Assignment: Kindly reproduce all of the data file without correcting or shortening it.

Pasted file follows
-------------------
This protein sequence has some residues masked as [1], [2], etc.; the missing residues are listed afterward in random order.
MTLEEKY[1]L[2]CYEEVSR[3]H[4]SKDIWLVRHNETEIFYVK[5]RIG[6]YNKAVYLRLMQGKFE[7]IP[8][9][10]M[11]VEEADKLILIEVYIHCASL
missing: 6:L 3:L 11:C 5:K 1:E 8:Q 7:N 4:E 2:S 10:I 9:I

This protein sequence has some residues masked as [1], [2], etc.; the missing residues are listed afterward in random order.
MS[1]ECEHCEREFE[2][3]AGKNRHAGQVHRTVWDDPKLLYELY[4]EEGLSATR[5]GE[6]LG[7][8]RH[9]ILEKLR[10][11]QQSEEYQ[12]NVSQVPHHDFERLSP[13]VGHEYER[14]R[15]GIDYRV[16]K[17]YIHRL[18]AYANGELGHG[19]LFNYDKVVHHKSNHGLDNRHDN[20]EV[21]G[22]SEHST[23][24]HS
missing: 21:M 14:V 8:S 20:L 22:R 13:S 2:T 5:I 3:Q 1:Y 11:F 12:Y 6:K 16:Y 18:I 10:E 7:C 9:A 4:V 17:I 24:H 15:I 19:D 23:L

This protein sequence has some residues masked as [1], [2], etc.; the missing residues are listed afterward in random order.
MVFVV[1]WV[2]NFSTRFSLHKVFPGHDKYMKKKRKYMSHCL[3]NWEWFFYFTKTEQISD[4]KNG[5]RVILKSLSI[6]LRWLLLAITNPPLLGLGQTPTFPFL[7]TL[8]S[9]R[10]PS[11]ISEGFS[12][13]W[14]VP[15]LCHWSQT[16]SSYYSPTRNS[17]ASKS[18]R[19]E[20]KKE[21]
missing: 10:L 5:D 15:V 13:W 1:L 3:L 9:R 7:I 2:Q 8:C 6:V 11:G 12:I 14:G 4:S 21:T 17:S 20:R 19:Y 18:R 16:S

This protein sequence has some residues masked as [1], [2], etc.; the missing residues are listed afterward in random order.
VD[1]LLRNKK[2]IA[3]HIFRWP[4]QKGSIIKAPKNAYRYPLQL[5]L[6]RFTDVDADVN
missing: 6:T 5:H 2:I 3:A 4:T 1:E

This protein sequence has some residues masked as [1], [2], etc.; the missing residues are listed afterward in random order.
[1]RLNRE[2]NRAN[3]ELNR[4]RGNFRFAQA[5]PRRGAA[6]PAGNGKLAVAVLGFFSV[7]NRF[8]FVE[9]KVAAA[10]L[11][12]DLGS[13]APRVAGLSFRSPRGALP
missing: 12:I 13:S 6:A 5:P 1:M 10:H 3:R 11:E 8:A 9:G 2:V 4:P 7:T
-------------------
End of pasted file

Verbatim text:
This protein sequence has some residues masked as [1], [2], etc.; the missing residues are listed afterward in random order.
MTLEEKY[1]L[2]CYEEVSR[3]H[4]SKDIWLVRHNETEIFYVK[5]RIG[6]YNKAVYLRLMQGKFE[7]IP[8][9][10]M[11]VEEADKLILIEVYIHCASL
missing: 6:L 3:L 11:C 5:K 1:E 8:Q 7:N 4:E 2:S 10:I 9:I

This protein sequence has some residues masked as [1], [2], etc.; the missing residues are listed afterward in random order.
MS[1]ECEHCEREFE[2][3]AGKNRHAGQVHRTVWDDPKLLYELY[4]EEGLSATR[5]GE[6]LG[7][8]RH[9]ILEKLR[10][11]QQSEEYQ[12]NVSQVPHHDFERLSP[13]VGHEYER[14]R[15]GIDYRV[16]K[17]YIHRL[18]AYANGELGHG[19]LFNYDKVVHHKSNHGLDNRHDN[20]EV[21]G[22]SEHST[23][24]HS
missing: 21:M 14:V 8:S 20:L 22:R 13:S 2:T 5:I 3:Q 1:Y 11:F 12:Y 6:K 16:Y 18:I 10:E 7:C 9:A 4:V 17:I 24:H 15:I 19:D 23:L

This protein sequence has some residues masked as [1], [2], etc.; the missing residues are listed afterward in random order.
MVFVV[1]WV[2]NFSTRFSLHKVFPGHDKYMKKKRKYMSHCL[3]NWEWFFYFTKTEQISD[4]KNG[5]RVILKSLSI[6]LRWLLLAITNPPLLGLGQTPTFPFL[7]TL[8]S[9]R[10]PS[11]ISEGFS[12][13]W[14]VP[15]LCHWSQT[16]SSYYSPTRNS[17]ASKS[18]R[19]E[20]KKE[21]
missing: 10:L 5:D 15:V 13:W 1:L 3:L 9:R 7:I 2:Q 8:C 6:V 11:G 12:I 14:G 4:S 21:T 17:S 20:R 19:Y 18:R 16:S

This protein sequence has some residues masked as [1], [2], etc.; the missing residues are listed afterward in random order.
VD[1]LLRNKK[2]IA[3]HIFRWP[4]QKGSIIKAPKNAYRYPLQL[5]L[6]RFTDVDADVN
missing: 6:T 5:H 2:I 3:A 4:T 1:E

This protein sequence has some residues masked as [1], [2], etc.; the missing residues are listed afterward in random order.
[1]RLNRE[2]NRAN[3]ELNR[4]RGNFRFAQA[5]PRRGAA[6]PAGNGKLAVAVLGFFSV[7]NRF[8]FVE[9]KVAAA[10]L[11][12]DLGS[13]APRVAGLSFRSPRGALP
missing: 12:I 13:S 6:A 5:P 1:M 10:H 3:R 11:E 8:A 9:G 2:V 4:P 7:T